Minor in American Sign Language Interpreting
In the Minor in American Sign Language Interpreting, students develop a strong foundation in signing and interpreting skills to prepare for a career in ASL interpreting from community events and performances to medical and business contexts. Sign language interpreters play a critical role in ensuring equal access to communication for Deaf and hard-of-hearing individuals. This can also include tactile signing for Deaf and blind community members.
A recent Modern Language Association report finds that American Sign Language is the third most studied language in colleges and universities in the U.S., and the Communication Service for the Deaf estimates that one million people use ASL as their main form of communication. With Spartanburg serving as the home of South Carolina’s only School for the Deaf and the Blind, the Upstate region has a great need for ASL interpreters.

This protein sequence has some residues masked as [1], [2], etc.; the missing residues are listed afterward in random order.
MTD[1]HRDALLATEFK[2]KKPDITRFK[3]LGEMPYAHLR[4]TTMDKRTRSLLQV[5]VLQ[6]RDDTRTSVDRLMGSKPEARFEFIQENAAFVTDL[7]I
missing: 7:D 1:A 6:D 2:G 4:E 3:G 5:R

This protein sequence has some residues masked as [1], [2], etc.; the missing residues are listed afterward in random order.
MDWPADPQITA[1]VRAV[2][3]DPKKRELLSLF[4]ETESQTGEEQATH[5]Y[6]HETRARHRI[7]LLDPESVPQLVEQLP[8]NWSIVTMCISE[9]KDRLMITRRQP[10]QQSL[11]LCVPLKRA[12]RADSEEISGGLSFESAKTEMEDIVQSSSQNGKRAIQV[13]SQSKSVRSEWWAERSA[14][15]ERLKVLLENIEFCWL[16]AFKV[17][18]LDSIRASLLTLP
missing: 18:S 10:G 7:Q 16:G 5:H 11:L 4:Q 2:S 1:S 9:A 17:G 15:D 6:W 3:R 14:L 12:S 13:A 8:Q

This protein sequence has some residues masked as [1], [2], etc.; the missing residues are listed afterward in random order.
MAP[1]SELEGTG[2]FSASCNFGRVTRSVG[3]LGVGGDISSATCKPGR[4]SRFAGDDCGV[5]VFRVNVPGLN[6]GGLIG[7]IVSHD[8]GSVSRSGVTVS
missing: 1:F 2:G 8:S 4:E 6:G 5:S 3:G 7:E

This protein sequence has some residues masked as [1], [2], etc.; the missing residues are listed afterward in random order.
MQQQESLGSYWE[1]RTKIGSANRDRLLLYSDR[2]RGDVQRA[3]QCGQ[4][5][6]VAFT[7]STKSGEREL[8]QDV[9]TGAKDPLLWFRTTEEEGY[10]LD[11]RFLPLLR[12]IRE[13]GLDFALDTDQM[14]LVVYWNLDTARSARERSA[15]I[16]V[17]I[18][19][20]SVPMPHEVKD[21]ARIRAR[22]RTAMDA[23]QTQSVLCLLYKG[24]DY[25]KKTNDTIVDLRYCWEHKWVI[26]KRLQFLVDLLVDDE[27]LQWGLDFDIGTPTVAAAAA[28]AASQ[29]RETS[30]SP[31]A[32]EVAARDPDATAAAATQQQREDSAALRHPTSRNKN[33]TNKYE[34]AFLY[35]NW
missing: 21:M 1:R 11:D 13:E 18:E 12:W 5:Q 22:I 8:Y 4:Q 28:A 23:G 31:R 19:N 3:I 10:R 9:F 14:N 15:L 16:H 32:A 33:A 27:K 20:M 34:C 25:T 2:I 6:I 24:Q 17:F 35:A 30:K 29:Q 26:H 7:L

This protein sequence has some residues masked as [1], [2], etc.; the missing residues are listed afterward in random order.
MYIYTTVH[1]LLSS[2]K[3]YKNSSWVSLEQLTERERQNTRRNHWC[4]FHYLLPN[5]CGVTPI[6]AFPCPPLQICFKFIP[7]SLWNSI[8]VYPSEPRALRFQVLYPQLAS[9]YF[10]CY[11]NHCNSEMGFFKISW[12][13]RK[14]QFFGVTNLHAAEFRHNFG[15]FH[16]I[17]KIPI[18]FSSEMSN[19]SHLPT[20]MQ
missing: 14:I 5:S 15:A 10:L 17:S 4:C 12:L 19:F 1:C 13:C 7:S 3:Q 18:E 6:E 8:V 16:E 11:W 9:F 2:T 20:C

Students in the minor use a bi-cultural, bi-lingual model to learn to be effective communicators who align themselves to the language preferences of the people they serve. Upper-level courses are taught by certified ASL Interpreters with experience in a range of fields. Students must have developed intermediate proficiency in ASL prior to beginning the minor program.